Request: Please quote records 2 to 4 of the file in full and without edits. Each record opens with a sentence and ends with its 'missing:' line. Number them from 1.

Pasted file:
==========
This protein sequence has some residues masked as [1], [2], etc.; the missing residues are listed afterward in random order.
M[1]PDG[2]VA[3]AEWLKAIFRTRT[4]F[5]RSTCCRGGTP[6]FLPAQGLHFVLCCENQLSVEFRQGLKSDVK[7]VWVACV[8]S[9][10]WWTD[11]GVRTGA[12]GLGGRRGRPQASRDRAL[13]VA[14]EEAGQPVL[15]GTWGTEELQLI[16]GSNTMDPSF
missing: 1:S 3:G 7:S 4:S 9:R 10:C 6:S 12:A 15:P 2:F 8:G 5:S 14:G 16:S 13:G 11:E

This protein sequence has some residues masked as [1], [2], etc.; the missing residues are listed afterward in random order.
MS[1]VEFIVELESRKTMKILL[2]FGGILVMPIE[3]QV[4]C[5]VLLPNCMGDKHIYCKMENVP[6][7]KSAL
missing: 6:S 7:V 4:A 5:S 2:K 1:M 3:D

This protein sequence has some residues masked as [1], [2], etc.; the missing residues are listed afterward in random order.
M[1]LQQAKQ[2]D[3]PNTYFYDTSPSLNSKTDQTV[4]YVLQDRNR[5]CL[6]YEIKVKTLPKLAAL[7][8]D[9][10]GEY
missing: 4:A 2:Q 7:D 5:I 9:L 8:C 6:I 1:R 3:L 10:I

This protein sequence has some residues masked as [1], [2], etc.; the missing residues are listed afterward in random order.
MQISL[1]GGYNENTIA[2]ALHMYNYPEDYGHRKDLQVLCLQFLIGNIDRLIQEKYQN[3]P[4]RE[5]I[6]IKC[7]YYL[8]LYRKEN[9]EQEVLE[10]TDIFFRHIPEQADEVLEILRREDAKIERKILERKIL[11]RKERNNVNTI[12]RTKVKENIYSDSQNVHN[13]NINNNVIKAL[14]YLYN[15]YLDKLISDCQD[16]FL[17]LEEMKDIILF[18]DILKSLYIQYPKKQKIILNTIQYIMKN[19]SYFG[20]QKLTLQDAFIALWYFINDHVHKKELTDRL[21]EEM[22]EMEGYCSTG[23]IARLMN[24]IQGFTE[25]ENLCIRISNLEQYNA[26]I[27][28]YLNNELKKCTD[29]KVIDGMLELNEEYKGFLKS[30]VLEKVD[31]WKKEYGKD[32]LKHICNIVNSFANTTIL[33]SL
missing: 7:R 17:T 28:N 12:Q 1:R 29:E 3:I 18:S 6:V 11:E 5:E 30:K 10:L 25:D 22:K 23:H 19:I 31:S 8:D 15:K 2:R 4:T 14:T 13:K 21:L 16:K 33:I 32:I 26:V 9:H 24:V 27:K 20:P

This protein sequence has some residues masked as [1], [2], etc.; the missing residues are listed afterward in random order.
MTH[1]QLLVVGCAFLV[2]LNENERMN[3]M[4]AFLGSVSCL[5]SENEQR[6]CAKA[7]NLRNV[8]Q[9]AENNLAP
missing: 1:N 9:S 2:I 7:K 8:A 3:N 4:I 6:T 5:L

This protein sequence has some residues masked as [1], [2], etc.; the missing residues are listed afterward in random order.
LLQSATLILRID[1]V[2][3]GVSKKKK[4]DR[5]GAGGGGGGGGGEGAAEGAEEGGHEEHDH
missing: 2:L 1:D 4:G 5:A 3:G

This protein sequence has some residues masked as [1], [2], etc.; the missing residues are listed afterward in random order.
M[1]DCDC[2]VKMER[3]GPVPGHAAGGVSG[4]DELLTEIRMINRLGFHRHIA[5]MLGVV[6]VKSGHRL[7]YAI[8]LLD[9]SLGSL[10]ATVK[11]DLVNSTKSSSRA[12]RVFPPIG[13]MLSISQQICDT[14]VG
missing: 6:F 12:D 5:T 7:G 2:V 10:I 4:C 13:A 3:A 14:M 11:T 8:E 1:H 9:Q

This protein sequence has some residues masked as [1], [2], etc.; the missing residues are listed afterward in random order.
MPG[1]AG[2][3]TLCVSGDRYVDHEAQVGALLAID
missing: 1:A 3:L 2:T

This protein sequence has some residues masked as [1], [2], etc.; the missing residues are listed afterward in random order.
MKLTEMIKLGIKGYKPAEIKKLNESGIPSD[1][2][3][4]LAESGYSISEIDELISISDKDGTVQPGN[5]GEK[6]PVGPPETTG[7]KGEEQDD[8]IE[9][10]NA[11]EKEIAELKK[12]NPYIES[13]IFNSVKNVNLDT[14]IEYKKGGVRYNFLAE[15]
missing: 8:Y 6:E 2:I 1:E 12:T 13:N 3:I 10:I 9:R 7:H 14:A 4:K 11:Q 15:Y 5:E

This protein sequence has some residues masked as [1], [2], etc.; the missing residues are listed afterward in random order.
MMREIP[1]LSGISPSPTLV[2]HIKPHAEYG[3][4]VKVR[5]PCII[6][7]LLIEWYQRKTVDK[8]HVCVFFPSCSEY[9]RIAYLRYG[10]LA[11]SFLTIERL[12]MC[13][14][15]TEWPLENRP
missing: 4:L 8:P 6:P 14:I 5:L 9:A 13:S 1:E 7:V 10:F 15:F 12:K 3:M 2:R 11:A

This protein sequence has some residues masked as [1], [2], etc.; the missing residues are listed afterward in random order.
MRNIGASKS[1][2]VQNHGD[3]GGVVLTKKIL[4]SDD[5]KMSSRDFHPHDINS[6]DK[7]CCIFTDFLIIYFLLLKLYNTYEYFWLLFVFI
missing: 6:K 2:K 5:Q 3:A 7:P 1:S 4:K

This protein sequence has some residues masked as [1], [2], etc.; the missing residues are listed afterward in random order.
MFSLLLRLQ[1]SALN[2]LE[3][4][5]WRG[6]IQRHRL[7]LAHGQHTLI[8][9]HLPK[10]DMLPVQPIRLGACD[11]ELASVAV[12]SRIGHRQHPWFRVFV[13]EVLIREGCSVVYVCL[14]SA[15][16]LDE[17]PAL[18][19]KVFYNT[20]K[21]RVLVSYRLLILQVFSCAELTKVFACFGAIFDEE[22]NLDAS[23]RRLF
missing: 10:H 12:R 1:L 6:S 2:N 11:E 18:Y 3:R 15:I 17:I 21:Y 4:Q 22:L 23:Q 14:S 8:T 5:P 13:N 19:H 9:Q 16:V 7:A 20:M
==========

This protein sequence has some residues masked as [1], [2], etc.; the missing residues are listed afterward in random order.
MS[1]VEFIVELESRKTMKILL[2]FGGILVMPIE[3]QV[4]C[5]VLLPNCMGDKHIYCKMENVP[6][7]KSAL
missing: 6:S 7:V 4:A 5:S 2:K 1:M 3:D

This protein sequence has some residues masked as [1], [2], etc.; the missing residues are listed afterward in random order.
M[1]LQQAKQ[2]D[3]PNTYFYDTSPSLNSKTDQTV[4]YVLQDRNR[5]CL[6]YEIKVKTLPKLAAL[7][8]D[9][10]GEY
missing: 4:A 2:Q 7:D 5:I 9:L 8:C 6:I 1:R 3:L 10:I

This protein sequence has some residues masked as [1], [2], etc.; the missing residues are listed afterward in random order.
MQISL[1]GGYNENTIA[2]ALHMYNYPEDYGHRKDLQVLCLQFLIGNIDRLIQEKYQN[3]P[4]RE[5]I[6]IKC[7]YYL[8]LYRKEN[9]EQEVLE[10]TDIFFRHIPEQADEVLEILRREDAKIERKILERKIL[11]RKERNNVNTI[12]RTKVKENIYSDSQNVHN[13]NINNNVIKAL[14]YLYN[15]YLDKLISDCQD[16]FL[17]LEEMKDIILF[18]DILKSLYIQYPKKQKIILNTIQYIMKN[19]SYFG[20]QKLTLQDAFIALWYFINDHVHKKELTDRL[21]EEM[22]EMEGYCSTG[23]IARLMN[24]IQGFTE[25]ENLCIRISNLEQYNA[26]I[27][28]YLNNELKKCTD[29]KVIDGMLELNEEYKGFLKS[30]VLEKVD[31]WKKEYGKD[32]LKHICNIVNSFANTTIL[33]SL
missing: 7:R 17:T 28:N 12:Q 1:R 29:E 3:I 18:S 6:V 11:E 5:E 30:K 10:L 25:D 22:K 23:H 19:I 31:S 8:D 15:K 2:R 4:T 14:T 13:K 21:L 16:K 33:I 32:I 26:V 9:H 24:V 27:K 20:P